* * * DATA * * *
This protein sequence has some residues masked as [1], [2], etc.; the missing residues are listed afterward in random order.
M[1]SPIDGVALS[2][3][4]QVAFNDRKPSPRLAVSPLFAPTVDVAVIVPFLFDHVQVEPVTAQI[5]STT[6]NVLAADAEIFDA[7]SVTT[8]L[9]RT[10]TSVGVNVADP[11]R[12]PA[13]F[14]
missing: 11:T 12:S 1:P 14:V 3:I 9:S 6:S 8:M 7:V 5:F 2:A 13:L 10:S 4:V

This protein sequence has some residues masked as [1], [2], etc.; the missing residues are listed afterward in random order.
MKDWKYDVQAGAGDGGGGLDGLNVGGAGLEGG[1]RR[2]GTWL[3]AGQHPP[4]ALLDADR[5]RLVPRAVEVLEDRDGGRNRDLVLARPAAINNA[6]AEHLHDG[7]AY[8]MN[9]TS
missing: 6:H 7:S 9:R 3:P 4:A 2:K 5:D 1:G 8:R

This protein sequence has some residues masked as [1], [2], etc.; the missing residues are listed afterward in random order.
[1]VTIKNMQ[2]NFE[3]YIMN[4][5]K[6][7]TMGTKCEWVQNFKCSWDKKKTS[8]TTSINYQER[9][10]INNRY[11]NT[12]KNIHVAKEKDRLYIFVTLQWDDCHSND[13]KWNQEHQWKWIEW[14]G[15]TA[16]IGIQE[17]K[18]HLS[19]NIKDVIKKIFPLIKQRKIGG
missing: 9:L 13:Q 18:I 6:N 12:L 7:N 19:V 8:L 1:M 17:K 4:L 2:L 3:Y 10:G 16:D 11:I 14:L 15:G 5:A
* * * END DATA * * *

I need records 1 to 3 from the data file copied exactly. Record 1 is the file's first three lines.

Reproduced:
This protein sequence has some residues masked as [1], [2], etc.; the missing residues are listed afterward in random order.
M[1]SPIDGVALS[2][3][4]QVAFNDRKPSPRLAVSPLFAPTVDVAVIVPFLFDHVQVEPVTAQI[5]STT[6]NVLAADAEIFDA[7]SVTT[8]L[9]RT[10]TSVGVNVADP[11]R[12]PA[13]F[14]
missing: 11:T 12:S 1:P 14:V 3:I 9:S 6:S 8:M 7:V 5:F 2:A 13:L 10:S 4:V

This protein sequence has some residues masked as [1], [2], etc.; the missing residues are listed afterward in random order.
MKDWKYDVQAGAGDGGGGLDGLNVGGAGLEGG[1]RR[2]GTWL[3]AGQHPP[4]ALLDADR[5]RLVPRAVEVLEDRDGGRNRDLVLARPAAINNA[6]AEHLHDG[7]AY[8]MN[9]TS
missing: 6:H 7:S 9:R 3:P 4:A 2:K 5:D 1:G 8:R

This protein sequence has some residues masked as [1], [2], etc.; the missing residues are listed afterward in random order.
[1]VTIKNMQ[2]NFE[3]YIMN[4][5]K[6][7]TMGTKCEWVQNFKCSWDKKKTS[8]TTSINYQER[9][10]INNRY[11]NT[12]KNIHVAKEKDRLYIFVTLQWDDCHSND[13]KWNQEHQWKWIEW[14]G[15]TA[16]IGIQE[17]K[18]HLS[19]NIKDVIKKIFPLIKQRKIGG
missing: 9:L 13:Q 18:I 6:N 12:L 7:N 19:V 8:L 1:M 17:K 4:L 2:L 3:Y 10:G 16:D 11:I 14:L 15:G 5:A